• There's a minor example — they're human kids who're thirteen and twelve respectively - in Tash and Zak Arranda in Galaxy of Fear. Tash is a bookworm and more thoughtful and insightful, and also gradually develops her skills with the Force. Zak is twelve but stronger, and is more direct and physical as well as being Book Dumb. By the end of the series, Zak is aware that Tash's skills have just become more useful than his - next to her telekinesis and their uncle being a scientist and a Shapeshifter, he doesn't feel like much.
  • Rehaek and Torath in the Star Trek Novel Verse; the one-time head of the Tal Shiar and his bodyguard/lieutenant.
  • In The Hardy Boys, whenever Frank and Joe Hardy were allowed to have personalities, they frequently got compared this way. Frank was taller, leaner and more calm and logical. Joe was shorter, more muscular, and prone to being impulsive and hot-headed. Only a partial example as they're both shown as very tough and very clever, they just finally started to complement each other's personalities better.
  • In The Goblin Emperor the emperor's nochecharei, or bodyguards, are traditionally teamed up like this. There are four of them, two mages and two fighters, and there's always one of each on duty.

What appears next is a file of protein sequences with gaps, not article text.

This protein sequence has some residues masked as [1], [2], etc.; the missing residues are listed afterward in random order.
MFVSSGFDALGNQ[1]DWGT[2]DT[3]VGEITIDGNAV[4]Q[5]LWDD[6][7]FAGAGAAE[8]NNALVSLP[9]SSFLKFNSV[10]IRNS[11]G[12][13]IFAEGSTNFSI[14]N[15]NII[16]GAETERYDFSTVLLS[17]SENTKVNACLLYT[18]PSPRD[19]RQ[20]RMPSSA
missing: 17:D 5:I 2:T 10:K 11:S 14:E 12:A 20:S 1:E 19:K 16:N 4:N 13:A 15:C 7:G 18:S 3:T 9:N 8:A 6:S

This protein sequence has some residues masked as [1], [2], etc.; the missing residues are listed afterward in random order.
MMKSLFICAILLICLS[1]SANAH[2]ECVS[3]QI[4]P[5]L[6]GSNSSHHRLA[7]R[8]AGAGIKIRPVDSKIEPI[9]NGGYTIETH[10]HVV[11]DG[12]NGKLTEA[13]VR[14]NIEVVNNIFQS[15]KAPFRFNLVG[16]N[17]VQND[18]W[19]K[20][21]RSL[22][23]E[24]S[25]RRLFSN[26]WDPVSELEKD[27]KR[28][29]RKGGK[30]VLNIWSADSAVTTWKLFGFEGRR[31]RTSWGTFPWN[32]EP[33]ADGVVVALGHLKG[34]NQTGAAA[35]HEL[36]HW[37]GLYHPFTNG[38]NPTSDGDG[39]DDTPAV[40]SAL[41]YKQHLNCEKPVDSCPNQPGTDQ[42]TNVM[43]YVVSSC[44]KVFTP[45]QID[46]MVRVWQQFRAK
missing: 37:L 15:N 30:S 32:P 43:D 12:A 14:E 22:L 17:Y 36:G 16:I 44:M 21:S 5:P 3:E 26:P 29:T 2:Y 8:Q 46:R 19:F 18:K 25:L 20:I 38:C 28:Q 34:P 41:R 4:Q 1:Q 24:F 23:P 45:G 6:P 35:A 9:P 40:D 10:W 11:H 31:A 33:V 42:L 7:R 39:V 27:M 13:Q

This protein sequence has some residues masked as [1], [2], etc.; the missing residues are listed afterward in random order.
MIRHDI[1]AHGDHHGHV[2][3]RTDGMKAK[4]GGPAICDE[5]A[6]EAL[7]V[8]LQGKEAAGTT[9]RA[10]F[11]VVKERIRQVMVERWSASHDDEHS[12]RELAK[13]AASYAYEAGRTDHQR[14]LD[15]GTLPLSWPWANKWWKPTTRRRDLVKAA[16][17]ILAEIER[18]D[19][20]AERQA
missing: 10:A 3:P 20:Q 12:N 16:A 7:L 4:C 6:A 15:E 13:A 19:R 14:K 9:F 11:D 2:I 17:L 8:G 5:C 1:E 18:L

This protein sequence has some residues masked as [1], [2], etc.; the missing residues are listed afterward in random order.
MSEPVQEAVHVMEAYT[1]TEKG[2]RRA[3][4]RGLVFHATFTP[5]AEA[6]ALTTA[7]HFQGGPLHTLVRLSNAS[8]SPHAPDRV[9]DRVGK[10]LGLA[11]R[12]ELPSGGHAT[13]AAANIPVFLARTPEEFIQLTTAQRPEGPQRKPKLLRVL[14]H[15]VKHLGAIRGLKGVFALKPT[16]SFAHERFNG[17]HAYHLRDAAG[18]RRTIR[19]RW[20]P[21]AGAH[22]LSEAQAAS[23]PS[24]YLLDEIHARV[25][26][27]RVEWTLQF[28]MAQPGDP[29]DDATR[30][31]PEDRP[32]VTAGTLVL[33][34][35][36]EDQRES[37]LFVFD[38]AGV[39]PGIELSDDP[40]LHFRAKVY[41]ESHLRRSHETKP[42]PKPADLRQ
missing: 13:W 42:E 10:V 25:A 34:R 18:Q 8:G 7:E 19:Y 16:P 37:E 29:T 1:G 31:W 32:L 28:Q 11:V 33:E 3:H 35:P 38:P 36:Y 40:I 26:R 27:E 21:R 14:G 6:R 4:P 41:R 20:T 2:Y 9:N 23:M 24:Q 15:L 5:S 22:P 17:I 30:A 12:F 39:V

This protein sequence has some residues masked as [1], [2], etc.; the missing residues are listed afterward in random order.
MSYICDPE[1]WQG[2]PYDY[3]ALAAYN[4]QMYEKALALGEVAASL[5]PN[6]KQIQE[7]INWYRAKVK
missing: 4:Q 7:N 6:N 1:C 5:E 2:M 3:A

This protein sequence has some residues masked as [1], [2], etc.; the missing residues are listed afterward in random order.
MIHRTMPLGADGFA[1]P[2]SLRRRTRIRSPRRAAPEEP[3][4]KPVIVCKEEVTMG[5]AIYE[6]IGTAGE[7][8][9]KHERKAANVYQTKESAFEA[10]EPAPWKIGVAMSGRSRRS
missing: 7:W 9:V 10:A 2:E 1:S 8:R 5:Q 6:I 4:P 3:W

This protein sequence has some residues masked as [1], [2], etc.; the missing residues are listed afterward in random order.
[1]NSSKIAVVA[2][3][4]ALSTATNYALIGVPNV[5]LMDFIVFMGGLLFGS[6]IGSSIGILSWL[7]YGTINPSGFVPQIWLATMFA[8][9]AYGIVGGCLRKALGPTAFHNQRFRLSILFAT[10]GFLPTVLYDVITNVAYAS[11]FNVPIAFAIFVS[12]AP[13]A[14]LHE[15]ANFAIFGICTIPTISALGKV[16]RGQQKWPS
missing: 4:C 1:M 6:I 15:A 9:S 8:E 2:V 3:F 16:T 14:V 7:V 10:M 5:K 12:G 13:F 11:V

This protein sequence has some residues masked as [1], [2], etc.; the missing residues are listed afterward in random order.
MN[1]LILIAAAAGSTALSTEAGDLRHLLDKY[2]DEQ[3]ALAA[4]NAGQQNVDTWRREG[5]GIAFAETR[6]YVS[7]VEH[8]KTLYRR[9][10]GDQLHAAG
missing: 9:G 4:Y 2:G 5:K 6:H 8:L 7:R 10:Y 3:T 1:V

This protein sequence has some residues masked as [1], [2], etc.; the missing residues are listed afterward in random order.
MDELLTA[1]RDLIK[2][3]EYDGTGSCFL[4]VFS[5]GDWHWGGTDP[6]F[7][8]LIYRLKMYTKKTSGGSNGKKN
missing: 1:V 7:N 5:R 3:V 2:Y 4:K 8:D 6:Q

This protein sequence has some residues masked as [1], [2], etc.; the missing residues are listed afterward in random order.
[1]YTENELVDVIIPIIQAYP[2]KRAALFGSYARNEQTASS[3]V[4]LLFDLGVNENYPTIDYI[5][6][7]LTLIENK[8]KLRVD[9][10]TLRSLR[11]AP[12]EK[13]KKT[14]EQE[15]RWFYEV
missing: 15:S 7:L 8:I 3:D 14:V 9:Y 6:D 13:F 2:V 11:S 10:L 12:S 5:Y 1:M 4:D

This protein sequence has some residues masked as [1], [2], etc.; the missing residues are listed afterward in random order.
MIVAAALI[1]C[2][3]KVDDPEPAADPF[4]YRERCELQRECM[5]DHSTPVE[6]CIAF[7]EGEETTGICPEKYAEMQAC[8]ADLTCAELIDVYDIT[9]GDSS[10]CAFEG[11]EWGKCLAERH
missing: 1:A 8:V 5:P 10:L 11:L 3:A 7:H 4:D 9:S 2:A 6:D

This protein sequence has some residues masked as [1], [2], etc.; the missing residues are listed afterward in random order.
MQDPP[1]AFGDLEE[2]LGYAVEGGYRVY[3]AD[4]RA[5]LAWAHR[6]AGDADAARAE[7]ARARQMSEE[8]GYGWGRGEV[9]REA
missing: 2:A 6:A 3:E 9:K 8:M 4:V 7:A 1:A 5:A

• Holmes on the Range: Big Red is the tougher brother, Old Red is the smarter one, although Big Red isn't stupid, and Old Red can handle himself in a fight.
  • Haru and Jun in Tadgifauna. Haru's a weedy high schooler with a knack for clever strategies. Jun's a massive, genetically engineered serpent. Jun's all the more dangerous for Haru's guidance.

    Live-Action TV 
  • Game of Thrones:
    • Tyrion to Bronn. As a dwarf, Tyrion has had to use his wit and intellect to overcome the prejudice he has faced throughout his life and Bronn is his bodyguard-turned-friend who is a skilled and dangerous sellsword.
    • Bran to Osha. Bran is a cripple after an accident left him paralyzed but is very perceptive and is also a "warg" - meaning he has the ability to enter the mind of animals. Osha is his protector and is a wildling spearwife who is from the barbaric lands outside of Westeros, meaning that she is extremely capable in a fight.
    • Tyrion also alludes to this with him and his brother, although Jaime is by no metric dumb.
      Tyrion: My brother has his sword and I have my mind.